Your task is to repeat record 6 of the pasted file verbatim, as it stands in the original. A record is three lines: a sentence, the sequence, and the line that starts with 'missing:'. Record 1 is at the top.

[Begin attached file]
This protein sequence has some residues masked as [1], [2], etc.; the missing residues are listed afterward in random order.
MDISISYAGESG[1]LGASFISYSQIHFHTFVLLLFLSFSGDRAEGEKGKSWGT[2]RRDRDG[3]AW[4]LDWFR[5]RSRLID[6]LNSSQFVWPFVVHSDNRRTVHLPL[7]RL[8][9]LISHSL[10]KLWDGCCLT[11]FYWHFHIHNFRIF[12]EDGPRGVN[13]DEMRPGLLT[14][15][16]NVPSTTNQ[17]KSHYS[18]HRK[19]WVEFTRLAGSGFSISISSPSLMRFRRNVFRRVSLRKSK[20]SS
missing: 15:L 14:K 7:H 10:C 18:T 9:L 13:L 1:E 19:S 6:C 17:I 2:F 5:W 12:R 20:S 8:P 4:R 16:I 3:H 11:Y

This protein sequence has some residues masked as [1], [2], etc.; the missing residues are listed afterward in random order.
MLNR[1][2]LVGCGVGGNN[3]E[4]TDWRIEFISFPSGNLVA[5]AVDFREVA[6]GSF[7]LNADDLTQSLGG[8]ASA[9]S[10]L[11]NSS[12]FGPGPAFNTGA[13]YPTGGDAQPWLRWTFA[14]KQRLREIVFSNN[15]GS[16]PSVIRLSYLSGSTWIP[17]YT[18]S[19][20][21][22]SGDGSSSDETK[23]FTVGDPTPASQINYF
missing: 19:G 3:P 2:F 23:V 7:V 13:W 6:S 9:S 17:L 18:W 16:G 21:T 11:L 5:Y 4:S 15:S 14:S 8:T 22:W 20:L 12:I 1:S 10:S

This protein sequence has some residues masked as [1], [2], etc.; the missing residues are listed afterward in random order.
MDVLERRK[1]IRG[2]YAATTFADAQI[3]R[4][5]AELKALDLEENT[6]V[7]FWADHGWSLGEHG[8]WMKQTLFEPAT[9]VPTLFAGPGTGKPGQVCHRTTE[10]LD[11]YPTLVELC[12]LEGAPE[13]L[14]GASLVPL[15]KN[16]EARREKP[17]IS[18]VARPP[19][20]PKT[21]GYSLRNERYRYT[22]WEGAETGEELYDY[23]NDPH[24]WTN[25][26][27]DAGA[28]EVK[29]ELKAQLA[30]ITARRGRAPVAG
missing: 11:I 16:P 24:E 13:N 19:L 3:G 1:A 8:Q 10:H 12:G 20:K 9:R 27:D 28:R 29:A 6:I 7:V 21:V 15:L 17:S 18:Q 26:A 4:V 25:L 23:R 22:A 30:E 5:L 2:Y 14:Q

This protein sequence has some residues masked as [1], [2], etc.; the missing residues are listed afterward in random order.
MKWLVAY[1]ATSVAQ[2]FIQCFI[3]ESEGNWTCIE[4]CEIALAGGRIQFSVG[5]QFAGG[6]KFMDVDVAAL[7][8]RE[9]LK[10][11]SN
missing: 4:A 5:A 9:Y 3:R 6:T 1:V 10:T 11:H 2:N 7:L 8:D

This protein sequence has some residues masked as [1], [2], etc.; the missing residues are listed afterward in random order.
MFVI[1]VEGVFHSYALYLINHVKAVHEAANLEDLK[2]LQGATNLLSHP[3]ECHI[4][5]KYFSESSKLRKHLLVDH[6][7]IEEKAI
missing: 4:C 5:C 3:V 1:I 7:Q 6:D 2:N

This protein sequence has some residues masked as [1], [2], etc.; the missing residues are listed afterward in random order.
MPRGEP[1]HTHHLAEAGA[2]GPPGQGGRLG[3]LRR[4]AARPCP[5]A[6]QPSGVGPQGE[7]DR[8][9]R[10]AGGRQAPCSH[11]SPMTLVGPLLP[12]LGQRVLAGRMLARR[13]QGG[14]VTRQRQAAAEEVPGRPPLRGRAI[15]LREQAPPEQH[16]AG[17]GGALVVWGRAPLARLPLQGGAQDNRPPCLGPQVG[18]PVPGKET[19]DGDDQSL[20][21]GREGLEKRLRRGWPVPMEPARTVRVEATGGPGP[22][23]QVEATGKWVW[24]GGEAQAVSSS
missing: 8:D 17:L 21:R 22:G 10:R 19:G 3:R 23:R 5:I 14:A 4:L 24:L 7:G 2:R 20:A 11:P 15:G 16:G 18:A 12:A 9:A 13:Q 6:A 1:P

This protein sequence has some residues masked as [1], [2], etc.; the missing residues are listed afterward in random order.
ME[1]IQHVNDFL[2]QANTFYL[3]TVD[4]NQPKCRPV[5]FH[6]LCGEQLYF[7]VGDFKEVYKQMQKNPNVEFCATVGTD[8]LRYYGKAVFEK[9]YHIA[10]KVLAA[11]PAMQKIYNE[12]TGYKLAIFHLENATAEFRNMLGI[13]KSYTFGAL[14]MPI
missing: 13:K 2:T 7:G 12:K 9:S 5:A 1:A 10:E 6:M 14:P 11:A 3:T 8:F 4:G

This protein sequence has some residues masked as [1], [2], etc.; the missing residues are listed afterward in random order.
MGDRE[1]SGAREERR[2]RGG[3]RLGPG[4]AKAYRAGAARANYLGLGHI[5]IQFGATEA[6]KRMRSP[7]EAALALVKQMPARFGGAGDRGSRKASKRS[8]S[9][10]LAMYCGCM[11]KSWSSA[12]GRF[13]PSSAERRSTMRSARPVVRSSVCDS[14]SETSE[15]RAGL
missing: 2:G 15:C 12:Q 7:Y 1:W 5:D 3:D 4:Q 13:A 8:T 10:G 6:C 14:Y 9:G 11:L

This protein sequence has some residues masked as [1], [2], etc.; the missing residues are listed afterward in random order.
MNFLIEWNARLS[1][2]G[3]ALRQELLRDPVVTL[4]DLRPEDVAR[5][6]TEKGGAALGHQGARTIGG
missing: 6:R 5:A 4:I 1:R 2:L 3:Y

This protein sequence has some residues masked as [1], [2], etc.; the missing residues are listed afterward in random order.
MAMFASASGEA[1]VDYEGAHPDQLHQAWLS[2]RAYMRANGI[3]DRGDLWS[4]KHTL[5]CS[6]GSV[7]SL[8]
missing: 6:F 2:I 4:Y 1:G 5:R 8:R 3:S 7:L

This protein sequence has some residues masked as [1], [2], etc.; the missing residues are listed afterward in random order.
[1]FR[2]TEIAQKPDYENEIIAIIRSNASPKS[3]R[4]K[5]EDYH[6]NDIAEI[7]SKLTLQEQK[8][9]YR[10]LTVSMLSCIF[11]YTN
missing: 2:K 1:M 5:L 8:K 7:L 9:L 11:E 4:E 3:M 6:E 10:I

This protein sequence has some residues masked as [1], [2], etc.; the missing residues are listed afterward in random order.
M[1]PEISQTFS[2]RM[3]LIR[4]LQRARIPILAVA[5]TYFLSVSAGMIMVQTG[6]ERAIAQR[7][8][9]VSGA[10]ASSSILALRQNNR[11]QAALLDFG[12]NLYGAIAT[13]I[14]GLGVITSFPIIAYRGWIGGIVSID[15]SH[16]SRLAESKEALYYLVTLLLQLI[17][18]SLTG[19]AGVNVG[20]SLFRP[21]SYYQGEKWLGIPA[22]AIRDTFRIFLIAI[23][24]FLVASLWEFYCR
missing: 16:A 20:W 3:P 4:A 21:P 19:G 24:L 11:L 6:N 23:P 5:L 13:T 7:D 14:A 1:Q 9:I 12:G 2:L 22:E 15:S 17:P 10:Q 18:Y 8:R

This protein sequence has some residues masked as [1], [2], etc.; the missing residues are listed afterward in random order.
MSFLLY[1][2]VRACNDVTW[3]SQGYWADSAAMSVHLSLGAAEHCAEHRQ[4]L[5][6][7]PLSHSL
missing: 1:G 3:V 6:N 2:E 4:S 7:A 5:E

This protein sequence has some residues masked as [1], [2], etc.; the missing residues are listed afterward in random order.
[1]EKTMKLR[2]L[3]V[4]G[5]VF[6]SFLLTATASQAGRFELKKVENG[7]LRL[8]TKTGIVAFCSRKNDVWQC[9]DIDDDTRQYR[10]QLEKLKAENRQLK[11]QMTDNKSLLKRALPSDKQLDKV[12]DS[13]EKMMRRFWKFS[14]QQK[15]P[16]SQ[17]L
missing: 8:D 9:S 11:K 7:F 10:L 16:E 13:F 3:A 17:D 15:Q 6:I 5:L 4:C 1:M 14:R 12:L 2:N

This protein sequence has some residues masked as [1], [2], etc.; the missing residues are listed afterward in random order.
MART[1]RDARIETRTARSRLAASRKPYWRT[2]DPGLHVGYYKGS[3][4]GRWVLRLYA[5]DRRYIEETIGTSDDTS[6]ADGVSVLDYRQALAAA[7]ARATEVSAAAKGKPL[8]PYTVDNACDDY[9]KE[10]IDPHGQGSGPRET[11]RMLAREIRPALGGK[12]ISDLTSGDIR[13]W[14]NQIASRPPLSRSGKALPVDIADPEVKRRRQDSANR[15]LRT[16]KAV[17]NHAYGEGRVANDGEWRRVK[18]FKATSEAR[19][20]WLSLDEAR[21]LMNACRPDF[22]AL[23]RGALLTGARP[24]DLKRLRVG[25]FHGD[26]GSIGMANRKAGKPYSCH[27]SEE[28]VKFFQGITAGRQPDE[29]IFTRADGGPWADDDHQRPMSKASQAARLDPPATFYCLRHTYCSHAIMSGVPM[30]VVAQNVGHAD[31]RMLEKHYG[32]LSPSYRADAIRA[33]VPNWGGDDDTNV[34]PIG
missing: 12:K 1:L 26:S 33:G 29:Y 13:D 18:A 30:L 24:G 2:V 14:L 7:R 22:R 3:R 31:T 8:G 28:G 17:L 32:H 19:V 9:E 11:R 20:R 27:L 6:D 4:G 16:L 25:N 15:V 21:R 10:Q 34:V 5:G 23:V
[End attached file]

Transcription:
This protein sequence has some residues masked as [1], [2], etc.; the missing residues are listed afterward in random order.
MPRGEP[1]HTHHLAEAGA[2]GPPGQGGRLG[3]LRR[4]AARPCP[5]A[6]QPSGVGPQGE[7]DR[8][9]R[10]AGGRQAPCSH[11]SPMTLVGPLLP[12]LGQRVLAGRMLARR[13]QGG[14]VTRQRQAAAEEVPGRPPLRGRAI[15]LREQAPPEQH[16]AG[17]GGALVVWGRAPLARLPLQGGAQDNRPPCLGPQVG[18]PVPGKET[19]DGDDQSL[20][21]GREGLEKRLRRGWPVPMEPARTVRVEATGGPGP[22][23]QVEATGKWVW[24]GGEAQAVSSS
missing: 8:D 17:L 21:R 22:G 10:R 19:G 3:R 23:R 5:I 14:A 4:L 24:L 7:G 2:R 20:A 11:P 15:G 16:G 18:A 12:A 9:A 13:Q 6:A 1:P